Cakes, pastries and sweets - Serbia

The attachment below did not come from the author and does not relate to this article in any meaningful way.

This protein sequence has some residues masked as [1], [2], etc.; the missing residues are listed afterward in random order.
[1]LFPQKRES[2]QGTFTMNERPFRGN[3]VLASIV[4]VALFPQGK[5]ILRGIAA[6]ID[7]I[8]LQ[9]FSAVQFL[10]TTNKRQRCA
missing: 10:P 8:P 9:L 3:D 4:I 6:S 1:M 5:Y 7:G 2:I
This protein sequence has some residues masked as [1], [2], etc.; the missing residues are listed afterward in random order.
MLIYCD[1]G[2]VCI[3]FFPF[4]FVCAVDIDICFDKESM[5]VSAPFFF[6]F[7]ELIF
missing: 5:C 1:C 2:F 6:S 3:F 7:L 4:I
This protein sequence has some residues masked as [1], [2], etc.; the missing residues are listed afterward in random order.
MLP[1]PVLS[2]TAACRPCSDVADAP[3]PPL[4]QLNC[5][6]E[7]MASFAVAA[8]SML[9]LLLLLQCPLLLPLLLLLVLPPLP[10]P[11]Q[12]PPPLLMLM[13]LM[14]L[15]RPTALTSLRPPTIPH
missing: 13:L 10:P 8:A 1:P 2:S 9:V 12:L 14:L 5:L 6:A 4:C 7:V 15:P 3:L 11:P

Pestilj is an almost forgotten Serbian plum-based sweet. Its name comes from the Turkish word pestil that refers to dried fruit pulp. For over one hundred years it has been a delicacy that represents the old rural southeast of Serbia. This product is made in late summer and autumn from local plum varieties, and will be sweet or sweet-and-sour depending on the varieties used. In earlier periods, red and yellow plums (called Dženarika) are used, and in later stages, the Stanley variety of blue plums is also used. Pestilj can be consumed immediately after production, or stored in a dry, dark cool place for up to four years. To make pestilj, the plums are boiled over medium heat with the addition of a very small quantity of water. Once softened, they are blended in the pan. They are cooked until the liquid thickens, usually 2-2.5 hours. Then, a few tablespoons of a mixture of wheat flour with a small amount of corn flour is gradually stirred in. After another thirty minutes or so, the pan is removed from the heat. The mixture is considered cooked then stirring with a wooden spoon leaves visible traces in the liquid for a few seconds. The mixture is poured onto thick, fist-sized cabbage leaves, and sticks to the leaves as it cools. While still warm, the plum-mixture is threated to be hung later. When dry enough, the pestilj is hung and dried in the sun for about twenty days, turned every 3-5 days. The finished product can be stored wrapped in plastic, in a paper bag, frozen or hung in a dry place. Pestilj is a product that could be easily carried over long distances, and slowly chewed while traveling. Historically, it has also been used as a soup base in winters, cooked in hot water to create a pleasant, sweet-and-sour soup. Variations on pestilj exist in different parts of Serbia. In the villages of Gulenovci and Visočki Odorovci, a similar product is made without the addition of flour and poured into wooden molds. In western Serbia, a plum cake is made in a similar way with plums and flour. Pestilj is mainly made for personal or family consumption, and it is difficult to know just how much is still made each year. It is, however, increasingly rare and faces competition from industrially made and commercially packaged sweets that are sold at shops for low prices.